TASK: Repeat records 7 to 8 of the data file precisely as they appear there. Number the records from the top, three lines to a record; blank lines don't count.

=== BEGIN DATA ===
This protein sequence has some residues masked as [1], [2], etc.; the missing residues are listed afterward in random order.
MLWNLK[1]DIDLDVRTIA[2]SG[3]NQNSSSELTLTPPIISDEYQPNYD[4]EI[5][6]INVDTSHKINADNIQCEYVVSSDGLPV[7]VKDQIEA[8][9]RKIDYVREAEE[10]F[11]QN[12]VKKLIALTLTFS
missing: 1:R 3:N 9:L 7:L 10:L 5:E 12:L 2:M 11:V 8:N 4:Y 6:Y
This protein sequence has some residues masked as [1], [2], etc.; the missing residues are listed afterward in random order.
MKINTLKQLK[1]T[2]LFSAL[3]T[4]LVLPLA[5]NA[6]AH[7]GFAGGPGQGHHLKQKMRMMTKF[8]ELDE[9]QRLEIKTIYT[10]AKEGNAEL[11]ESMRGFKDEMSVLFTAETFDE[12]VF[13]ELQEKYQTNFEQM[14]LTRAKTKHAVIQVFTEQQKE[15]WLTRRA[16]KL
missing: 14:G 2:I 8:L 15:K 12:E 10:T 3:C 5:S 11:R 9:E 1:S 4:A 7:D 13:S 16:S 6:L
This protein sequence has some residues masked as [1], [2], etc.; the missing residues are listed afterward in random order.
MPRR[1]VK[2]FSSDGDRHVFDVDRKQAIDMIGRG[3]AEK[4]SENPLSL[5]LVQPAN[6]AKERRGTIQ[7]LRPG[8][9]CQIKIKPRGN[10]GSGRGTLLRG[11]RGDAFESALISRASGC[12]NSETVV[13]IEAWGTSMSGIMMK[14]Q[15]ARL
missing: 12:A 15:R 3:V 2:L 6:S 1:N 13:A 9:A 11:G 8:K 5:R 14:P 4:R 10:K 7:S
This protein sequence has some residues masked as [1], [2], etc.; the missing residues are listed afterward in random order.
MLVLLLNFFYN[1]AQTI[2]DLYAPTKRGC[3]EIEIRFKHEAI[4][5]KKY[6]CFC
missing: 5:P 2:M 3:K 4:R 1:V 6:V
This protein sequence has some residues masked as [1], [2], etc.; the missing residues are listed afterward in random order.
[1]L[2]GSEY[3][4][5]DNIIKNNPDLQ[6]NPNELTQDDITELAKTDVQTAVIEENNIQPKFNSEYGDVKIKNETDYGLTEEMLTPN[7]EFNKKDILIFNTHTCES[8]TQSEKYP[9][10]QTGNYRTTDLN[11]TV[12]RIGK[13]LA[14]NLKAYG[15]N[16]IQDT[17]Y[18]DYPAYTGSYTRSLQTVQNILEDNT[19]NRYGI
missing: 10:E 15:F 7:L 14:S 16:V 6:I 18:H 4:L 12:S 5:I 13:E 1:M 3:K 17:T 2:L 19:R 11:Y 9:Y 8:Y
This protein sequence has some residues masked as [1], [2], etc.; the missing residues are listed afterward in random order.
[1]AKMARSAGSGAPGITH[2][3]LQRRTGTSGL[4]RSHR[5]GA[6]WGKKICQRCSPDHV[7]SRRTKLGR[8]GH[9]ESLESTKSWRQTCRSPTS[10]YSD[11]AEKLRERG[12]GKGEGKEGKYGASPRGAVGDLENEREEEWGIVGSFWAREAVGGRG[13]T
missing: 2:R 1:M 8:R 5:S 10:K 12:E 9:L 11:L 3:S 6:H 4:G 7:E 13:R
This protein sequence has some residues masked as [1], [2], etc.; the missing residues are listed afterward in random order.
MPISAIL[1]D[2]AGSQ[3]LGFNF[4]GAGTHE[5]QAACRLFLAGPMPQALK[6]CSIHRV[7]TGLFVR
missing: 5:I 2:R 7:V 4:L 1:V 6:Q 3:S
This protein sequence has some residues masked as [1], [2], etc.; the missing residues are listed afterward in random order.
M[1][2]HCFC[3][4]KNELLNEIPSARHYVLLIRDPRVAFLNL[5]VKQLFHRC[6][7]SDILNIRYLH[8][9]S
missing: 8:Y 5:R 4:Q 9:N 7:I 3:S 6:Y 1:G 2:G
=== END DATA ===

This protein sequence has some residues masked as [1], [2], etc.; the missing residues are listed afterward in random order.
MPISAIL[1]D[2]AGSQ[3]LGFNF[4]GAGTHE[5]QAACRLFLAGPMPQALK[6]CSIHRV[7]TGLFVR
missing: 5:I 2:R 7:V 4:L 1:V 6:Q 3:S
This protein sequence has some residues masked as [1], [2], etc.; the missing residues are listed afterward in random order.
M[1][2]HCFC[3][4]KNELLNEIPSARHYVLLIRDPRVAFLNL[5]VKQLFHRC[6][7]SDILNIRYLH[8][9]S
missing: 8:Y 5:R 4:Q 9:N 7:I 3:S 6:Y 1:G 2:G